Black Quotidian: Everyday History in African-American Newspapers

January 18, 1969

When we celebrate Martin Luther King Jr. Day, it is easy to overlook the local efforts to commemorate King’s life in the years before his birthday was first observed as a federal holiday in 1986. Just days after King’s assassination on April 4, 1968, Michigan Congressman John Conyers proposed legislation to make King’s birthday a national holiday. By January 1969, nearly 300 cities honored King’s birthday, and organizers gathered millions of signatures in support of the King holiday to send to Congress. While the proposed King holiday legislation stalled in Congress, Illinois, Massachusetts, Connecticut, and New Jersey made King’s birthday a state holiday in the mid-1970s. Coretta Scott King (King’s widow) led the campaign for the holiday in the late-1970s and early-1980s with support from Conyers, President Jimmy Carter, and musician Stevie Wonder, whose song of “Happy Birthday” became an anthem for the King holiday effort. Despite opposition by politicians like Senators John P. East and Jesse Helms of North Carolina, the campaign was successful, and President Reagan signed the bill making the King birthday a national holiday in 1983. Twenty-seven states and Washington D.C.  observed the first official federal MLK holiday in January 1986. South Carolina and my current home state of Arizona were among the last to recognize the King holiday.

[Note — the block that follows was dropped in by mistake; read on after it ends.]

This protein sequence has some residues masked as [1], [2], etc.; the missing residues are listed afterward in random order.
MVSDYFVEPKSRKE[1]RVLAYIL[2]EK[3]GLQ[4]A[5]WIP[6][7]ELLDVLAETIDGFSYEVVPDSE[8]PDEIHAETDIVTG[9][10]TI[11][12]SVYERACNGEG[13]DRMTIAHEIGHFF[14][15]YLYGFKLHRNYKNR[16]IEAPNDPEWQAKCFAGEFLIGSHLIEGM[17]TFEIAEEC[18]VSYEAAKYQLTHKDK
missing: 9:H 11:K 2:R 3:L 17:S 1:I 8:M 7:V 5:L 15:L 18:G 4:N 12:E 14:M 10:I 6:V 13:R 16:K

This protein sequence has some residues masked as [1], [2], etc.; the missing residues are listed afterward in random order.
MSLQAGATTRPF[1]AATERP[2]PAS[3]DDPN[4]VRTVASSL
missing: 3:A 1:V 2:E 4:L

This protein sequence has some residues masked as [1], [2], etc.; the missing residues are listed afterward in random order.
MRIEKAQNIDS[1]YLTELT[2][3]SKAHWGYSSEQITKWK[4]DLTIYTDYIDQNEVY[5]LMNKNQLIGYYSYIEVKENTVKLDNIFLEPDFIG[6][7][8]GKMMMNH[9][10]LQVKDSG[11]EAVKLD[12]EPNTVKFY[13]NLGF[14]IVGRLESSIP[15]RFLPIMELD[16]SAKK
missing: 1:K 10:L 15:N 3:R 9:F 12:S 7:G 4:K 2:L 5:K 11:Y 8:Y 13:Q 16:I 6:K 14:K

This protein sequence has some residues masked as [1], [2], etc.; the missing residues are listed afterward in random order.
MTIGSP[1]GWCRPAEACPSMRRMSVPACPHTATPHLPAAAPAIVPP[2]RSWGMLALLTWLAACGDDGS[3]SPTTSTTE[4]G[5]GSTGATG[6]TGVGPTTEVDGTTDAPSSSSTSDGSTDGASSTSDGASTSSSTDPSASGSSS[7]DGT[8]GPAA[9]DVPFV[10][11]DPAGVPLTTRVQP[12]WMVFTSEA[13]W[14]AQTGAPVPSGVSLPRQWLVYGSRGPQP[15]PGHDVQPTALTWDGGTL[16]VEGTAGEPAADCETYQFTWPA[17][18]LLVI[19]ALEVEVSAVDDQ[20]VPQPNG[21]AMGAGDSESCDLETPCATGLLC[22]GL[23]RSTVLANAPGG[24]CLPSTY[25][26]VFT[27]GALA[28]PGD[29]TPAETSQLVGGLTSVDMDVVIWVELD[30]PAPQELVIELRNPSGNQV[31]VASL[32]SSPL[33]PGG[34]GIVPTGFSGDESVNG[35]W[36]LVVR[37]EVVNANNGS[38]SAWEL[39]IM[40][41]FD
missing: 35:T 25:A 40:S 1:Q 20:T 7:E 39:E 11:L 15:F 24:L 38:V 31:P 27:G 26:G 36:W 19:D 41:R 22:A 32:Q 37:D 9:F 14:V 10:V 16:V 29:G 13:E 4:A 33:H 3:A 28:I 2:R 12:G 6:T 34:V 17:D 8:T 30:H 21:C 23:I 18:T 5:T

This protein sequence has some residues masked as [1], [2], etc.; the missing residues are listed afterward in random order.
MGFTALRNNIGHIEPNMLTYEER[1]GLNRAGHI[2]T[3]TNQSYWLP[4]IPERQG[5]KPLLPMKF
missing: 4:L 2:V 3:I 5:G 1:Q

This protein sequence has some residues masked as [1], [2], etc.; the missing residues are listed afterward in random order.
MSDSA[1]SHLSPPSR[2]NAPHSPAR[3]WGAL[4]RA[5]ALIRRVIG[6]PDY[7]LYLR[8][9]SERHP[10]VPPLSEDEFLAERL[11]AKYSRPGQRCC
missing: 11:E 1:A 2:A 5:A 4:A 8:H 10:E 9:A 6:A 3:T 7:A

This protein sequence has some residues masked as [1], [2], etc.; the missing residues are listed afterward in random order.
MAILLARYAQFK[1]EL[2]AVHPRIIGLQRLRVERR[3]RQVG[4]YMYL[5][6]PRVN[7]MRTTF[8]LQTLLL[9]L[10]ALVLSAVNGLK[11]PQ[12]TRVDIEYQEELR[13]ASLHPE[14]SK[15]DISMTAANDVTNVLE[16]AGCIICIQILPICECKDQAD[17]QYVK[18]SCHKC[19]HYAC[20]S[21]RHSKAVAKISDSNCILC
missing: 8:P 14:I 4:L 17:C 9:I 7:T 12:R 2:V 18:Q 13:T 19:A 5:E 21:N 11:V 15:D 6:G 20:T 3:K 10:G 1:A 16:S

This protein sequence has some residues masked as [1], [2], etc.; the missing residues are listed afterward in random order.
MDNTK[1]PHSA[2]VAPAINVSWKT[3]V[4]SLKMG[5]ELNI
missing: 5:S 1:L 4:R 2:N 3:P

These four articles are related to the first posthumous celebrations of King’s birthday (he would have turned forty in 1969), and highlight attempts to pass state MLK holiday legislation in Pennsylvania, name a school after King in Pittsburgh, and honor King’s life and legacy.  

Philadelphia Tribune: “Mayor Backs Martin Luther King Holiday Plan,” January 18, 1969 (click to view PDF)

Pittsburgh Courier: “Rename Fifth Avenue High School MLK?,” January 18, 1969 (PDF)

NY Amsterdam News: “Dr. MLK’s Birthday Hailed at Salvation Army Service,” January 18, 1969 (PDF)

NY Amsterdam News: “MLK Day” editorial, January 18, 1969 (PDF)

For more on the history of the MLK holiday, see Time and the King Center

This page has paths:

This page references: